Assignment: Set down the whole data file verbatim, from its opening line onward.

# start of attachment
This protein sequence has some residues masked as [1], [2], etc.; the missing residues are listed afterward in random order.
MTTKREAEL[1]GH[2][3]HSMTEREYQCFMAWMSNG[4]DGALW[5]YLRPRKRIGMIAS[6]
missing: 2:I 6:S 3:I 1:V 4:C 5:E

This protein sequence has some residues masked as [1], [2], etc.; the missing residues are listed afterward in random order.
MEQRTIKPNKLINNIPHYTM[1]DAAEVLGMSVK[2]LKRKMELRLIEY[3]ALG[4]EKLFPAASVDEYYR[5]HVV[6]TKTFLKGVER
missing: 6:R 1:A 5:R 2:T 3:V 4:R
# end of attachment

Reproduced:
This protein sequence has some residues masked as [1], [2], etc.; the missing residues are listed afterward in random order.
MTTKREAEL[1]GH[2][3]HSMTEREYQCFMAWMSNG[4]DGALW[5]YLRPRKRIGMIAS[6]
missing: 2:I 6:S 3:I 1:V 4:C 5:E

This protein sequence has some residues masked as [1], [2], etc.; the missing residues are listed afterward in random order.
MEQRTIKPNKLINNIPHYTM[1]DAAEVLGMSVK[2]LKRKMELRLIEY[3]ALG[4]EKLFPAASVDEYYR[5]HVV[6]TKTFLKGVER
missing: 6:R 1:A 5:R 2:T 3:V 4:R